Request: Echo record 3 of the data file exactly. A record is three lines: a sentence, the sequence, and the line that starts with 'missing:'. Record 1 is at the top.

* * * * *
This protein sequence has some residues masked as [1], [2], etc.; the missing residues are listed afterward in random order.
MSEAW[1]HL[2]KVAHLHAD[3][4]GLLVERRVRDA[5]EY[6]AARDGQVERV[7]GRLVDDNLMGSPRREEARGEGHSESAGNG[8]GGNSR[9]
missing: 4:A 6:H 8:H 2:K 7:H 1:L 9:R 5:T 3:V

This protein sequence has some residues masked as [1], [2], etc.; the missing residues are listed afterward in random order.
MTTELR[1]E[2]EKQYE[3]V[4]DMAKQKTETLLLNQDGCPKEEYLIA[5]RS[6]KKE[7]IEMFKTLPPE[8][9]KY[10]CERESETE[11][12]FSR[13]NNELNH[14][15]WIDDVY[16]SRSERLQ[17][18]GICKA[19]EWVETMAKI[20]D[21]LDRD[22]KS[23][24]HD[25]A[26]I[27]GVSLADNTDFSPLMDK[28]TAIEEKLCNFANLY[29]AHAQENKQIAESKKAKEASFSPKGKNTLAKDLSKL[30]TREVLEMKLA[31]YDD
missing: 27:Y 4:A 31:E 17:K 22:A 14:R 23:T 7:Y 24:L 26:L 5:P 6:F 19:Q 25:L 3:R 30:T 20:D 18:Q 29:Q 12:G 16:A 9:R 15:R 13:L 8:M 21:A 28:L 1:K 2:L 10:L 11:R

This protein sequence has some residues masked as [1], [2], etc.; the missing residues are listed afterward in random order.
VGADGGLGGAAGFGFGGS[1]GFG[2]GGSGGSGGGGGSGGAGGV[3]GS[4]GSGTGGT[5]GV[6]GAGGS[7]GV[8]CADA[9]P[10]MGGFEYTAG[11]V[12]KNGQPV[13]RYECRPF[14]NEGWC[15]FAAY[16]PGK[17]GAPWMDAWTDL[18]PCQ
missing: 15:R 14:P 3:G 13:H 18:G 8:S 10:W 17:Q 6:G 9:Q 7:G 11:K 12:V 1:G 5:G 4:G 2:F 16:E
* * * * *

This protein sequence has some residues masked as [1], [2], etc.; the missing residues are listed afterward in random order.
VGADGGLGGAAGFGFGGS[1]GFG[2]GGSGGSGGGGGSGGAGGV[3]GS[4]GSGTGGT[5]GV[6]GAGGS[7]GV[8]CADA[9]P[10]MGGFEYTAG[11]V[12]KNGQPV[13]RYECRPF[14]NEGWC[15]FAAY[16]PGK[17]GAPWMDAWTDL[18]PCQ
missing: 15:R 14:P 3:G 13:H 18:G 8:S 10:W 17:Q 6:G 9:Q 7:G 11:K 12:V 1:G 5:G 4:G 2:F 16:E